• Hands-on training, no PPTs. Use EDGE.
  • Follow-up mechanism to make sure training is being implemented within the unit.
  • Standardizing the curricula for the various training courses so that they can be implemented consistently. 
  • Make sure courses are well-developed and of professional quality.

EDIT: I would add that for weather training the course be upgraded to advanced storm spotter training and how to use the weather tools from the Storm Prediction Center and hydrology/tide tables. 

Edited by Bad Wolf
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I'm not sure that any of that training would help in any of those situations. Did they ever need wilderness first aid? They all knew enough to keep out of serious trouble - nobody got seriously hurt. Second, of all the boy scout trips that are going on right now (thousands?) this is the worst of it. Bad things do happen and these guys did okay.

 

What were the problems? Some got lost because they couldn't see the trail and they should have backed out. Someone got lost because they intentionally left the trail and didn't have a map (okay, that's stupid). Someone got surprised by a higher than normal river. Bad luck. The guys on the ice had no idea what they were getting into.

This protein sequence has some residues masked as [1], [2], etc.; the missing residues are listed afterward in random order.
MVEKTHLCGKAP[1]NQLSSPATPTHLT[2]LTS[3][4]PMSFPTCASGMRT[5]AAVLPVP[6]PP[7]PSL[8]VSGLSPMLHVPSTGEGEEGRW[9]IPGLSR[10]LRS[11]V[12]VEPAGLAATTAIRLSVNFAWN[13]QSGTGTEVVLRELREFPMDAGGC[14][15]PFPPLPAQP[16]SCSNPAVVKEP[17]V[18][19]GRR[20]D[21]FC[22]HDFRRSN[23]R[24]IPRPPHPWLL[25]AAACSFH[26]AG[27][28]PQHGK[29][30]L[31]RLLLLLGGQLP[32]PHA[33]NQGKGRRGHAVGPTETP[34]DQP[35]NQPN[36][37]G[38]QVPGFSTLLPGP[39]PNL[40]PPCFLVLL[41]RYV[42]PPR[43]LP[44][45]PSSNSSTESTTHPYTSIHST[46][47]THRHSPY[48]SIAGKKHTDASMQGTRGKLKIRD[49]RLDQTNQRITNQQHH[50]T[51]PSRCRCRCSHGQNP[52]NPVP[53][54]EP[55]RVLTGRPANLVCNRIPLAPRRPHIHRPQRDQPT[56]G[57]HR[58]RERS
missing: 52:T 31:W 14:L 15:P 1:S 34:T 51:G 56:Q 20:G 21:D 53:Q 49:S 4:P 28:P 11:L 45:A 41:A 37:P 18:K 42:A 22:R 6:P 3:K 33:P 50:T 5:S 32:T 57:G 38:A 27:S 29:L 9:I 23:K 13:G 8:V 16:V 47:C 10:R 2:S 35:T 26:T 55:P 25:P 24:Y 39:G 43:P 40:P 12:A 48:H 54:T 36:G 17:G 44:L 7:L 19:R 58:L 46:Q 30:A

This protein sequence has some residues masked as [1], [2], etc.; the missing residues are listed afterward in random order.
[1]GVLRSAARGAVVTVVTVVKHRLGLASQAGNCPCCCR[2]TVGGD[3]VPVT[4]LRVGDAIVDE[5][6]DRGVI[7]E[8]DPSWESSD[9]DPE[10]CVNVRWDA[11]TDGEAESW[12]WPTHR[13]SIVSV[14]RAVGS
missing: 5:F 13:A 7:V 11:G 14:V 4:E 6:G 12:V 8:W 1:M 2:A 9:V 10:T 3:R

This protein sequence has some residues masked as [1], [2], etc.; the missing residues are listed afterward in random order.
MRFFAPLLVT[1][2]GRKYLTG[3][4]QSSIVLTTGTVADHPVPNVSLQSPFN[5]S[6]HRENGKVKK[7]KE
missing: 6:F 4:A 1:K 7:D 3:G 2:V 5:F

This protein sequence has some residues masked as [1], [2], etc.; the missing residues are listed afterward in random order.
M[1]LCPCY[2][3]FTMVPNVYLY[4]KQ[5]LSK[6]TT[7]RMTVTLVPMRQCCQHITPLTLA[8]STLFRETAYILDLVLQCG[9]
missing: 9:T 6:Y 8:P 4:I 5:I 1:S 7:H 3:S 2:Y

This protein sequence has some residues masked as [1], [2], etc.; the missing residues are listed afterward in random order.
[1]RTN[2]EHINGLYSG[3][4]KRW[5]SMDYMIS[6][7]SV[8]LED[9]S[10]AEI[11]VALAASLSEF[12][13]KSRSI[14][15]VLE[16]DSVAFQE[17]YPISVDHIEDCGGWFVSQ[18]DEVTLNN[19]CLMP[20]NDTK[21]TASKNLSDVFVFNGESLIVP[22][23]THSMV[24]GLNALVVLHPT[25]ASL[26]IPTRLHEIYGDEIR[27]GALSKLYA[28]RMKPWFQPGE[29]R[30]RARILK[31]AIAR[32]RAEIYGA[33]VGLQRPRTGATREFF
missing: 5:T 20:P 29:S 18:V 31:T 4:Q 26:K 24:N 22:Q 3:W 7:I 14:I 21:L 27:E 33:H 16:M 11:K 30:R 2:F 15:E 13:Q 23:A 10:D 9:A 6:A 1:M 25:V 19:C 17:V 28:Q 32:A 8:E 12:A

IOLS won't cover any of this. The idea of back country treking training is a good idea.

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I'm not sure that any of that training would help in any of those situations. Did they ever need wilderness first aid? They all knew enough to keep out of serious trouble - nobody got seriously hurt. Second, of all the boy scout trips that are going on right now (thousands?) this is the worst of it. Bad things do happen and these guys did okay.

 

What were the problems? Some got lost because they couldn't see the trail and they should have backed out. Someone got lost because they intentionally left the trail and didn't have a map (okay, that's stupid). Someone got surprised by a higher than normal river. Bad luck. The guys on the ice had no idea what they were getting into.

 

IOLS won't cover any of this. The idea of back country treking training is a good idea.

 

You made my argument: Many of these leaders lacked basic implementational knowledge to AVOID these situations. Not having enough water, not having a map, leaving the trail, running out of food, not notifying people of your travel plans, not looking at the hydrology tables PRIOR to setting out on a canoe trip, under-estimating the abilities of the people on your trek....these are ALL avoidable things had these leaders taken all the basic training above AND some of the additional training mentioned.